USA v. Estefany Martinez


UNPUBLISHED OPINION FILED. [11-20872 Affirmed ] Judge: FPB , Judge: CH , Judge: SAH Mandate pull date is 10/03/2012 for Appellant Estefany Danelia Martinez [11-20872]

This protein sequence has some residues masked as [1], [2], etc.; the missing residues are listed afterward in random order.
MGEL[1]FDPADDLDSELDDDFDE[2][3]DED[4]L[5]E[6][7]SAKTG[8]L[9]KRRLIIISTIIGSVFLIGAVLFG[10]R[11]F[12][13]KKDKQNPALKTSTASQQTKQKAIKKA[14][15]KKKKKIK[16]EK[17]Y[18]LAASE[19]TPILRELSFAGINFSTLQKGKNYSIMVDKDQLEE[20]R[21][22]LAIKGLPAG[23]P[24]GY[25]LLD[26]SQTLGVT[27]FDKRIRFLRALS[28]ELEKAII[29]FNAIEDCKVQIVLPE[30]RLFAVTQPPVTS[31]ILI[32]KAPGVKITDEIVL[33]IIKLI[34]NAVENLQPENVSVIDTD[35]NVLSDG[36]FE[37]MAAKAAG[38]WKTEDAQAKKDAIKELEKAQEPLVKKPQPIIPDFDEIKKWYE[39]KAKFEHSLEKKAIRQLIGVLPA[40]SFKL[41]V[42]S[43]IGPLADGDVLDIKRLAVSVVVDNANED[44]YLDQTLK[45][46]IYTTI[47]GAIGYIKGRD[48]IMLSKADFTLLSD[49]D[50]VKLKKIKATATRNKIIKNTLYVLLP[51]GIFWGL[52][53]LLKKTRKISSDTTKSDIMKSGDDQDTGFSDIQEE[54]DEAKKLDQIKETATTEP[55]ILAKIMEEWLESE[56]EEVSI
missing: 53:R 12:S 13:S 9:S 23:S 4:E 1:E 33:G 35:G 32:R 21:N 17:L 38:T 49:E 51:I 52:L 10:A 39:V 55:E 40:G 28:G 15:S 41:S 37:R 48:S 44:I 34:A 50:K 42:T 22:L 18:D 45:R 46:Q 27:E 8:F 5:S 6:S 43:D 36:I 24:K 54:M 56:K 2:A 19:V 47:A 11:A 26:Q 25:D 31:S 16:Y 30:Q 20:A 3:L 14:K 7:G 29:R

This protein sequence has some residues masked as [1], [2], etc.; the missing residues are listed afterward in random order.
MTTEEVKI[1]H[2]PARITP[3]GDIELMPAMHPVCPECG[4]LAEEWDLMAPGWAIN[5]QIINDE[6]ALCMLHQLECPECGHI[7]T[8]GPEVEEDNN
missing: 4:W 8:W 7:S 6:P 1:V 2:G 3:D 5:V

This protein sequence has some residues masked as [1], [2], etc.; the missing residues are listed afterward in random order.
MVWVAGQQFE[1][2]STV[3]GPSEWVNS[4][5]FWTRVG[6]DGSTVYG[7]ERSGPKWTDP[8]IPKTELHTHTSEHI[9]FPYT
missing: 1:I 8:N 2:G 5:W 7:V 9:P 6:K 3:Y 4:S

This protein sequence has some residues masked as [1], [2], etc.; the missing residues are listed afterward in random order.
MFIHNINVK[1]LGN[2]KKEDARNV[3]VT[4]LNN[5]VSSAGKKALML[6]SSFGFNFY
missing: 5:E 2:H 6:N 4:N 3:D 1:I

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Case: 11-20872 Document: 00511984304 Page: 1 Date Filed: 09/12/2012 IN THE UNITED STATES COURT OF APPEALS United States Court of Appeals FOR THE FIFTH CIRCUIT Fifth Circuit FILED No. 11-20872 Summary Calendar September 12, 2012 Lyle W. Cayce Clerk UNITED STATES OF AMERICA, Plaintiff-Appellee v. ESTEFANY DANELIA MARTINEZ, Defendant-Appellant Appeal from the United States District Court for the Southern District of Texas USDC No. 4:11-CR-377-1 Before BENAVIDES, HAYNES, and HIGGINSON, Circuit Judges. PER CURIAM:* Estefany Danelia Martinez appeals the sentences imposed following her guilty plea convictions for one count of aiding and abetting theft or embezzlement by a bank officer or employee and one count of bank robbery. She contends that the district court erred in applying the two-level enhancement under U.S.S.G. § 3B1.3, which applies if “the defendant abused a position of public or private trust . . . in a manner that significantly facilitated the commission or concealment of the offense.” * Pursuant to 5TH CIR. R. 47.5, the court has determined that this opinion should not be published and is not precedent except under the limited circumstances set forth in 5TH CIR. R. 47.5.4. Case: 11-20872 Document: 00511984304 Page: 2 Date Filed: 09/12/2012 No. 11-20872 The facts underlying the criminal activity are not in dispute. Martinez and Anna Margarita Rivera helped plan a staged robbery of the bank where they worked as tellers. They recruited Ricky Gonzalez, who was Martinez’s boyfriend, and Arturo Solano, who was Rivera’s brother, to participate as the purported robbers. To minimize the likelihood of customers being present, Martinez and Rivera planned for the staged robbery to occur close to the bank’s closing time on a day when they were both scheduled to work the late shift. Martinez, Rivera, Gonzalez, and Solano were the only ones inside the bank at the time of the staged robbery. For § 3B1.3 to apply, the defendant must have (1) occupied a position of trust and (2) used that position to significantly facilitate the commission or concealment of the offense. § 3B1.3; United States v. Ollison, 555 F.3d 152, 165 (5th Cir. 2009). Martinez disputes only whether she occupied a position of trust. “A position of trust is characterized by (1) professional or managerial discretion (i.e., substantial discretionary judgment that is ordinarily given considerable deference), and (2) minimal supervision.” Ollison, 555 F.3d at 166 (citing § 3B1.3, comment. (n.1)). Section 3B1.3, comment (n.1) instructs that the requirements for the enhancement are not met in the case of “an embezzlement or theft by an ordinary bank teller.” The district court found that Martinez’s responsibilities at the bank exceeded those of an ordinary bank teller for purposes of § 3B1.3. The district court’s application of § 3B1.3 is reviewed for clear error, including its finding that Martinez held a position of trust. See United States v. Dial, 542 F.3d 1059, 1060 (5th Cir. 2008). A finding is not clearly erroneous if “it is plausible in light of the record as a whole.” United States v. Miller, 607 F.3d 144, 148 (5th Cir. 2010). Martinez asserts that she lacked professional or managerial discretion in her position as the lowest level teller, had worked at the bank for less than a year, made only $7.00 per hour, and was only 18 years old at the time of the 2 Case: 11-20872 Document: 00511984304 Page: 3 Date Filed: 09/12/2012 No. 11-20872 criminal activity. She does not dispute that the bank trusted her not to steal from it, she participated in planning the staged robbery, she advised the purported robbers of the general layout of the bank, she advised the purported robbers that she would place a tracking device into the bag of stolen money so that the staged robbery would seem real, she had the code to the vault and was able to access the vault, and she had the duty to close the bank. However, she asserts that even the most lowly of tellers had the knowledge and duties involved in those circumstances and that none of those circumstances involved professional or managerial discretion. While a bank teller generally does not utilize a position of trust when simply adding and removing cash to and from the till, “the same teller certainly may engage in other activities in the course of her job that do involve aspects of trust which may be exploited to facilitate a crime.” United States v. Smith, 203 F.3d 884, 893 (5th Cir. 2000). In addition to knowing the layout of the bank, the time the staged robbery should occur, and the location of tracking devices, Martinez was given access to the vault and was responsible, along with Rivera, for closing the bank for the day. The district court’s finding that Martinez occupied a position of trust for purposes of § 3B1.3 was plausible based on the record as a whole and, thus, not clearly erroneous. See Smith, 203 F.3d at 89294. AFFIRMED. 3

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